It was my first day on the new job. I was stuck in a minibus in Sunnyside, Pretoria. The bus was leading a crowd of people in a march, so naturally it was moving at a snail’s pace. However, my fingers were typing away at lightning speed.
I was racing against a mobile device that was losing power by the minute, and an internet connection that kept breaking at random. All the while I was thinking: “What did I get myself into?”
I was not supposed to be on that bus. The other journalists had left an hour earlier. They got all their pictures and quotes and promptly headed back to their respective newsrooms to file their stories. But I chose to hang around to get the video footage I needed.
Waiting a few minutes longer meant that I would have to find my way back to the starting line, by foot. Being in unfamiliar territory, I was not confident that I would navigate back safely. I decided to complete the march, all 15km of it.
But it was after the second uphill when I told myself: “You’re a journalist. You’re not supposed to be marching. Your editor is waiting for the story. You can’t tell her you didn’t file it because you were marching.” Survival mode kicked in, I hitched a ride on the minibus and I filed the crap out of that story, frankly speaking.
In the past few weeks, I feel like I’ve been turning water into wine. Seriously, I have been doing impossible things or rather what I figured was impossible until I tried it. Working in a digital newsroom requires you to work at a faster pace than in print. I’ve gone from writing two stories a week, to four in one day. It reminds me a lot about my time at Wits Vuvuzela.
The Wits Vuvuzela newsroom taught me everything I know about journalism. It was characterized by its controlled chaos. I was constantly exhausted but I kept living off boosts from the adrenaline rush that came whenever I was on a story. I am in that space again.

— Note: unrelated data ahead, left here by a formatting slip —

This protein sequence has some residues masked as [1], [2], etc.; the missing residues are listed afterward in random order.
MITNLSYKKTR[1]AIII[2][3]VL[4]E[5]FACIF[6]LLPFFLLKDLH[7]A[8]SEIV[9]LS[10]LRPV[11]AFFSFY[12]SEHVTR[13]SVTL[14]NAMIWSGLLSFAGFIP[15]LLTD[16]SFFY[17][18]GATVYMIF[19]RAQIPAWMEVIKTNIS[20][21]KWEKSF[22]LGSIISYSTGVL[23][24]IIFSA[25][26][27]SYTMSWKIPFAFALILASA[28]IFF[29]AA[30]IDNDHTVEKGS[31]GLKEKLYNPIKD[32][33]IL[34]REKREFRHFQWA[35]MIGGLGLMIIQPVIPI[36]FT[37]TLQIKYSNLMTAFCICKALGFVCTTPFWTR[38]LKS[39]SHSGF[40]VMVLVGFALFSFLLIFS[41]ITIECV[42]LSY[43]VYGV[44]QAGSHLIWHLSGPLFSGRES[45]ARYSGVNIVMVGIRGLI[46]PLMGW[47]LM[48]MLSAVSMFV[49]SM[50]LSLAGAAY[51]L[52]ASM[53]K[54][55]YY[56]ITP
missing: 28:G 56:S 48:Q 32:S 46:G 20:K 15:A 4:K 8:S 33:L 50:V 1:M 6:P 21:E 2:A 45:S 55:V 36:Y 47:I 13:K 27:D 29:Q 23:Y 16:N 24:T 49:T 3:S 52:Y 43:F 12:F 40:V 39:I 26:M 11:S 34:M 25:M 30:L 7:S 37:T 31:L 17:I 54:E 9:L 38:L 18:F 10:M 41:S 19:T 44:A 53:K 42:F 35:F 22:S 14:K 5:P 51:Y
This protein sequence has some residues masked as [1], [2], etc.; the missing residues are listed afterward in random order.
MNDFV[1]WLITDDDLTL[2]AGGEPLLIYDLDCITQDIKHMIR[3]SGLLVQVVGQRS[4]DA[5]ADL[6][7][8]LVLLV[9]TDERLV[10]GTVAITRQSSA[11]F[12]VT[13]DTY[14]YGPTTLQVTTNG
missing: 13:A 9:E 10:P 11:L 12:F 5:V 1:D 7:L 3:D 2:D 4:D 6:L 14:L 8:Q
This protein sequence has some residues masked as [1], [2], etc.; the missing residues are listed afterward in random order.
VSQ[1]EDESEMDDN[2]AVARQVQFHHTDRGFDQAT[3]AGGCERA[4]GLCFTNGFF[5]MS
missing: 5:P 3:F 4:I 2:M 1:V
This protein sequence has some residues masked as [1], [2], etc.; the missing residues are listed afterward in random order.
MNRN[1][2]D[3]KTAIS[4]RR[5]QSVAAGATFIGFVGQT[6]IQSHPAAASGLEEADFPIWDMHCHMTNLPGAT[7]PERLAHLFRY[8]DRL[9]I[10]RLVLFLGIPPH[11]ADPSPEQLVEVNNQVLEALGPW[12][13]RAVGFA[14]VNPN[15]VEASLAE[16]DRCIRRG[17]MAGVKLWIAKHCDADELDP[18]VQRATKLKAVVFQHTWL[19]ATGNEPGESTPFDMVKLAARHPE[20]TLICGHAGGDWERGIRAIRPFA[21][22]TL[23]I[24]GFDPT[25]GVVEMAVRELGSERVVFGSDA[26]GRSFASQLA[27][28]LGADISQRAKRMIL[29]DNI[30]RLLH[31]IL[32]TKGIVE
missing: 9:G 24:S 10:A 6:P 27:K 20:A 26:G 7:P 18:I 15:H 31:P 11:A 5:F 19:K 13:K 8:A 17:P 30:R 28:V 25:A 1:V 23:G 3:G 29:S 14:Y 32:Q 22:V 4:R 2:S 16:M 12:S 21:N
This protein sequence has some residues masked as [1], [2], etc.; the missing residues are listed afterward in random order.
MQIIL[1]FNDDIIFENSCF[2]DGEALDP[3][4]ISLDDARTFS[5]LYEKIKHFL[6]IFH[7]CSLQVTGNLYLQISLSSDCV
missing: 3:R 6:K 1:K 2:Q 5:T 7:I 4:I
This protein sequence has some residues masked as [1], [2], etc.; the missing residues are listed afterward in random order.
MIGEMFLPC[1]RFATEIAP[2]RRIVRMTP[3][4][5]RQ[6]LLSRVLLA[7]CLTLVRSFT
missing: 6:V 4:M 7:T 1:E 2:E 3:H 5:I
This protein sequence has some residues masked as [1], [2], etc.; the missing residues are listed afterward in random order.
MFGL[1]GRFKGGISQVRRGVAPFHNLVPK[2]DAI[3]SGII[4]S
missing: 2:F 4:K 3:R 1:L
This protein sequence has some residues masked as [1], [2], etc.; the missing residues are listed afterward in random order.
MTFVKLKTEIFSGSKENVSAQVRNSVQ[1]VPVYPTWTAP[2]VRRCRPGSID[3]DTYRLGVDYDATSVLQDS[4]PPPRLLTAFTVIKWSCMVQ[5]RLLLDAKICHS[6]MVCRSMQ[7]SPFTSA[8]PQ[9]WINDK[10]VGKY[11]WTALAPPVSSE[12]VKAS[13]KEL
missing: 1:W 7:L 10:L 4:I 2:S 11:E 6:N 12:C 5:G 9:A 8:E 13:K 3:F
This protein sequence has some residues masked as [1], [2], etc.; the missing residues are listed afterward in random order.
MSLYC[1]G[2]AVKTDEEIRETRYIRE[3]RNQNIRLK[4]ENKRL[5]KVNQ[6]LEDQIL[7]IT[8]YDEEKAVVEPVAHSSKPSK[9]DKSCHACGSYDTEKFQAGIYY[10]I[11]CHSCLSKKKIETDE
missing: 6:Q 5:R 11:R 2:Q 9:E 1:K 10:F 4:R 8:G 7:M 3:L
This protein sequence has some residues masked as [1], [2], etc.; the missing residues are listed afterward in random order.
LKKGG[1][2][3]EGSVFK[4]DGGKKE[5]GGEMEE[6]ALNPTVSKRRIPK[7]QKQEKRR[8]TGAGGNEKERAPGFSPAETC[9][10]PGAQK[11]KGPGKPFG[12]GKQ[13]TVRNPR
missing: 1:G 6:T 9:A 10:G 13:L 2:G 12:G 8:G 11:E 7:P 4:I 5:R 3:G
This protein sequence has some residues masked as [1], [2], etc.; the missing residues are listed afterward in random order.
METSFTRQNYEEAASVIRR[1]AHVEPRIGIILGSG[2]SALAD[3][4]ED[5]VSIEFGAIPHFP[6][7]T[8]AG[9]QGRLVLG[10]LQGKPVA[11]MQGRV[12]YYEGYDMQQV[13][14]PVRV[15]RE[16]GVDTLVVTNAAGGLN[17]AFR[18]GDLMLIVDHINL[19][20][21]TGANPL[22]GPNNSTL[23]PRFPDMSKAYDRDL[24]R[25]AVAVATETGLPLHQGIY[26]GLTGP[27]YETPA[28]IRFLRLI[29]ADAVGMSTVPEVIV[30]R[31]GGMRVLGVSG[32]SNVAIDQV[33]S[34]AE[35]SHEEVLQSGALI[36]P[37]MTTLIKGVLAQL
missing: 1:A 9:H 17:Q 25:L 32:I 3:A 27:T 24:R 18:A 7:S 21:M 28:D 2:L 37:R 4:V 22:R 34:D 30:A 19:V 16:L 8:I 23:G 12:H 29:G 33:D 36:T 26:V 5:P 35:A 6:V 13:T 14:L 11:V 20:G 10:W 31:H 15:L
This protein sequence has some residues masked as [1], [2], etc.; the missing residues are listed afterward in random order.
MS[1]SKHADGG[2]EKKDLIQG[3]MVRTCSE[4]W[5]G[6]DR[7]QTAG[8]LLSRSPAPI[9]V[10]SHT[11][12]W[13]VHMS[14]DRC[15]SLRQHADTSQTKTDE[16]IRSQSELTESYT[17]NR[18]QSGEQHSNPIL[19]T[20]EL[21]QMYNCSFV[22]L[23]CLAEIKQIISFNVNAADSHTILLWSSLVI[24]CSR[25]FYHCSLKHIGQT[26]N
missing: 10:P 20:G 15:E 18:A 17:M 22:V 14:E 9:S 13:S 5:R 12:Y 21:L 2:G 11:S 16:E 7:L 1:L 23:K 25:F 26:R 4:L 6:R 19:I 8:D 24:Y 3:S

I like to think that I make safe decisions when it comes to my personal life.
Someone asked me once if I have an addictive personality. I was not sure at the time. But after I covered a wage protest it became clear to me why I loved the job. It’s the adrenaline. I like to think that I make safe decisions when it comes to my personal life. But when it comes to my job, I am fearless. I take risks, all the time, without hesitation.
Once I was heading to a story, in the Johannesburg CBD, at night. I took an Uber, but on the way I wondered what my parents would say if they heard what I was doing. “Be safe,” I could hear my mother’s voice in my head. And then I heard: “You have to do the story. What are you going to tell the editor if you don’t do it?”
And that’s what happens in my head most days. One voice signals caution and the other eggs me on to push the boundaries. The only reason I do take the leap is because I know there’s a figurative safety net to fall back on. “It’s my job. I have to do it,” I coax myself.
And the adrenaline, it’s almost incapacitating. “Almost” because if it was entirely debilitating, I wouldn’t be able to report the stories.
Find the words
Reflecting on my job, I feel like Jack Kerouac. Except for the drugs and promiscuity. But equally burnt out. Like him, I am doing what I love. But I wonder, whenever he created a piece, was it painful, or did it give him joy? Did it come from a place of hidden melancholy? Or was he perfectly fine, and he just happened to write these great pieces in passing?
I write constantly. There is not a day that I don’t. If I don’t write then it means I didn’t work. I’ve been writing so much for work purposes that I have not had the time to do so creatively. I used to write from a place of pain. Now it just comes from a place of skill. I don’t know if it’s natural. And I cannot measure whether it was better as a hobby, than as a job.
I used to write to unwind and reflect on life. After a day’s work the last thing I want to do is write. So I have been challenging myself to find a new hobby. But writing always wins.
I come back to it, even when I don’t want to. There is a release of some chemical in my brain, perhaps dopamine, whenever I write. Whether I’m reporting at a protest, or sitting in my lounge at home, typing at leisure, I feel that rush. I feel that pleasure. I am addicted.
I still feel there’s so much to learn about writing. So much I have to master. I still haven’t found my voice as a writer. That thing that marks that a piece was written by me. I think part of finding your voice, is understanding the space in which you are most creative. For me that space has evolved from sadness to thrill. And I am concerned about whether my pieces are still good, if the place from where they are coming is happy?
One of my writing mentors at varsity once explained spontaneous writing. He went on to add: “But you have to use punctuation. You’re not Jack Kerouac.”
So I think it is just fitting to end with words by Jack Kerouac in his book, The Dharma Bums: “One day I will find the right words, and they will be simple.”